A retrospective account of the transition education program

Barry J. FRASER, Kerry John KENNEDY

Research output: Contribution to journalArticle

Abstract

In view of the uniqueness of the initiatives in post-compulsory education in Australia in the 1980s, a retrospective account is provided of one of the most significant initiatives, namely, the Commonwealth government's Transition Program. Based on a synthesis of case studies of West Australian, Victorian and South Australian transition projects, it was found that it is possible to transform the traditional curriculum, improve student-teacher relationships, involve students in decision-making and enhance students' self-esteem, satisfaction with school and ability to interact with each other and with adults. Some projects, however, led to increased workload and stress among teachers closely involved. General factors found to facilitate school change were: support of the principal and other senior staff, support from the system (eg., consultants), financial support, availability of people to act as project co-ordinators, support from project committees, and the availability of teachers on time release. Factors impeding school change were jealousy and resentment among non-participant teachers and staff turnover. Copyright © 1990 Australian Association for Research in Education.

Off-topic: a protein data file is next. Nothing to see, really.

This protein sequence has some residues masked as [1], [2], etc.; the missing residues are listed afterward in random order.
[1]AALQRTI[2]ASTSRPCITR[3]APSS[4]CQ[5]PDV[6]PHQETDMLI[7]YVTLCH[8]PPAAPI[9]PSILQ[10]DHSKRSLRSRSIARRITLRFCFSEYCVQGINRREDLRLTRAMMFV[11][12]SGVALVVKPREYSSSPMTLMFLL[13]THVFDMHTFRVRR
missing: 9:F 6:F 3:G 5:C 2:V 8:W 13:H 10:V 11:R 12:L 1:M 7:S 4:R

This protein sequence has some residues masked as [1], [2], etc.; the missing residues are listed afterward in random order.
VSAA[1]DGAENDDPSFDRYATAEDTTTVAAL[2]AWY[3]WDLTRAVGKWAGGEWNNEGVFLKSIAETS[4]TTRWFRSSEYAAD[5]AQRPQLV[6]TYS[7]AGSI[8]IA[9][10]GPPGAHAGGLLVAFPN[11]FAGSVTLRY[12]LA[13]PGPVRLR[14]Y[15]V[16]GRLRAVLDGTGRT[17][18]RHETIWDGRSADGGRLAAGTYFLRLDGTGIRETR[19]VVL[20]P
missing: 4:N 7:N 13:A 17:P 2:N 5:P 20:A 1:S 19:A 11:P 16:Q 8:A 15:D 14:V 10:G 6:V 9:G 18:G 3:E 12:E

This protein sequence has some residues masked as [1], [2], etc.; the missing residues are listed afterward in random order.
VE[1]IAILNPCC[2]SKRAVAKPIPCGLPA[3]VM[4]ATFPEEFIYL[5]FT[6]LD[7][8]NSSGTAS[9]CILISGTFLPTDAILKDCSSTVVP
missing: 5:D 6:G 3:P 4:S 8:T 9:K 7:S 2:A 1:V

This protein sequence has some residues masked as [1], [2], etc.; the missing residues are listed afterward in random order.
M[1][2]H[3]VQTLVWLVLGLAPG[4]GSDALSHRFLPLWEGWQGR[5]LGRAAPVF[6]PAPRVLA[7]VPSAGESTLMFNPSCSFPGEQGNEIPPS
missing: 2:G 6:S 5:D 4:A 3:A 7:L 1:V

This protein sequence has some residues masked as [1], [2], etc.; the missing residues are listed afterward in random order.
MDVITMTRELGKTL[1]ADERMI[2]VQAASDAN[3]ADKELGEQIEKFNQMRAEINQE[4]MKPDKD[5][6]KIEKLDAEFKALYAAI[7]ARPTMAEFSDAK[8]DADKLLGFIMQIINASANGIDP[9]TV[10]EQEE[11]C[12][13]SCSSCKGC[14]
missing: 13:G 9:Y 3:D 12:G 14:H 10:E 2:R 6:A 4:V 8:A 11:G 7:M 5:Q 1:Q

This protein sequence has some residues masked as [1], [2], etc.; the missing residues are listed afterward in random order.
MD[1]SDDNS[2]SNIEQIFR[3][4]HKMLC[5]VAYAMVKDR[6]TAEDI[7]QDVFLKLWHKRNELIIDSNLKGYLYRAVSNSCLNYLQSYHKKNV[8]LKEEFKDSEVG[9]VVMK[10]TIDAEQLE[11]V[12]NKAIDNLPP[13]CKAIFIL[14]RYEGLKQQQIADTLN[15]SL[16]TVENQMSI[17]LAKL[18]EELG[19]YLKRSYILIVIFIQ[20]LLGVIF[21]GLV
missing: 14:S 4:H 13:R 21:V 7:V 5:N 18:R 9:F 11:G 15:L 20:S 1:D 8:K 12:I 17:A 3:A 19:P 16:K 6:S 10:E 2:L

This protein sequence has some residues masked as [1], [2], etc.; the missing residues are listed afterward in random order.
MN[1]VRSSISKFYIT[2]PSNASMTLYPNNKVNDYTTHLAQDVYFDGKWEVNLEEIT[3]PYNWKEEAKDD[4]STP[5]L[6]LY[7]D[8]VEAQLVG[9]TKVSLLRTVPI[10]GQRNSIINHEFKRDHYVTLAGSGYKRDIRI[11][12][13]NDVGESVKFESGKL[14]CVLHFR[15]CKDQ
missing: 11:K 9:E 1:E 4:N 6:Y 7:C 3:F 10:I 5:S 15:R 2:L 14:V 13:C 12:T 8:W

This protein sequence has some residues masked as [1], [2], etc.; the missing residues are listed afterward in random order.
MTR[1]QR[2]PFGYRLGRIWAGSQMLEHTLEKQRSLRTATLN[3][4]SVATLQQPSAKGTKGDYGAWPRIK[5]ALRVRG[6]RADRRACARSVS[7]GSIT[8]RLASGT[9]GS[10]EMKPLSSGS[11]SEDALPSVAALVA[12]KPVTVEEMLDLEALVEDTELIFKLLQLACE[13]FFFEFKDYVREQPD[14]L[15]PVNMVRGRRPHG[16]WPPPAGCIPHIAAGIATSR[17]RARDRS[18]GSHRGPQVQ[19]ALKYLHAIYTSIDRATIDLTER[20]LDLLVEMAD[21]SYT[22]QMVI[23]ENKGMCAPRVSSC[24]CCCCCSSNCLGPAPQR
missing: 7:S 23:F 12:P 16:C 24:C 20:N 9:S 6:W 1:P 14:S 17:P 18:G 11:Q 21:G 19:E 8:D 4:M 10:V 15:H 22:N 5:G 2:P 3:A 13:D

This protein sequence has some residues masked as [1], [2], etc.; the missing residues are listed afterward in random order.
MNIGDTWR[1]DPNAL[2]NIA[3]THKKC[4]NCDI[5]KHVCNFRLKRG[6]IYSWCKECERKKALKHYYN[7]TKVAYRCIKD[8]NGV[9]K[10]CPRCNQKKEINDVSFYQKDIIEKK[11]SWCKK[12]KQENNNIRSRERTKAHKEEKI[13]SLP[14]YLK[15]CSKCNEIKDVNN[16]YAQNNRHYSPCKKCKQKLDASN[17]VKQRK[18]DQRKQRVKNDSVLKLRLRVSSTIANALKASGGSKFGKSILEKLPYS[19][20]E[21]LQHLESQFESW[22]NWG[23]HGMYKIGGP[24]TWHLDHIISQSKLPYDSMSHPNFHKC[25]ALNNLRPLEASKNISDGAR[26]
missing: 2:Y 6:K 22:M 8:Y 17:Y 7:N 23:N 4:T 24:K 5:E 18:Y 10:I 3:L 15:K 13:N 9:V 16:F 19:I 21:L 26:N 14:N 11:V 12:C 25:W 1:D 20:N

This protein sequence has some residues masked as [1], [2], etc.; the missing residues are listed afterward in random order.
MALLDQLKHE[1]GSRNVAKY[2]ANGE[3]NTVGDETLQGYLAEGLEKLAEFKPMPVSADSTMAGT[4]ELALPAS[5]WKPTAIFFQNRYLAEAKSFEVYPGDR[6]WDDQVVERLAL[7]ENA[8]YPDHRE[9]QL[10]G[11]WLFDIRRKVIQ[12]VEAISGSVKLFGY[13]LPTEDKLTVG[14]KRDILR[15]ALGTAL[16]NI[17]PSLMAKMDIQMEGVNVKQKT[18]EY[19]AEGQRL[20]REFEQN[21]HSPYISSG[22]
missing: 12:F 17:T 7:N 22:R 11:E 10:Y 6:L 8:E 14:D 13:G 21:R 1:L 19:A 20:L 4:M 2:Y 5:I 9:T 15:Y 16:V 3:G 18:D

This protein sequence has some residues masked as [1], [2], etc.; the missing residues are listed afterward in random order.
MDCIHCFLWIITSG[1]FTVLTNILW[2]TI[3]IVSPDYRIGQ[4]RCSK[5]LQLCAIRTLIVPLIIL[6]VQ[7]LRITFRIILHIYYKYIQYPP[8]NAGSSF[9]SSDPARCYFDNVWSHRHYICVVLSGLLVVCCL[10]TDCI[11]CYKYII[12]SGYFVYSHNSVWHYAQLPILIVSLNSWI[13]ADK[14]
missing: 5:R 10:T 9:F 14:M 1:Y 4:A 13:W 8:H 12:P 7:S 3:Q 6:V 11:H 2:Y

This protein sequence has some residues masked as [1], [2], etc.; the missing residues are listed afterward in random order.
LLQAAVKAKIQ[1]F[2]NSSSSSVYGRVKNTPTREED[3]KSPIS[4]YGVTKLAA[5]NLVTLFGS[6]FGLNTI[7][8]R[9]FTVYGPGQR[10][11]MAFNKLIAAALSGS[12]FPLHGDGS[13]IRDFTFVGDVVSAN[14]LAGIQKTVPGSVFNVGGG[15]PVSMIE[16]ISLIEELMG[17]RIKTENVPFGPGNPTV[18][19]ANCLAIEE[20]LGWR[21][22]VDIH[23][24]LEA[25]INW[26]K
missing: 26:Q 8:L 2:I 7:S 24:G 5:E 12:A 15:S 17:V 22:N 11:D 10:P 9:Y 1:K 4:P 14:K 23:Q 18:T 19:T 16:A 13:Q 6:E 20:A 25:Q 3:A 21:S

Original languageEnglish
Pages (from-to)25-46
JournalThe Australian Educational Researcher
Volume17
Issue number3
DOIs
Publication statusPublished - Dec 1990

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education
teacher
school
staff
jealousy
compulsory education
turnover
workload
student teacher
self-esteem
student
decision making
curriculum
ability
time

Citation

Fraser, B. J., & Kennedy, K. J. (1990). A retrospective account of the transition education program. The Australian Educational Researcher, 17(3), 25-46. doi: 10.1007/BF03219476

Keywords

  • Transition project
  • Transition program
  • School change
  • School commission
  • Retrospective account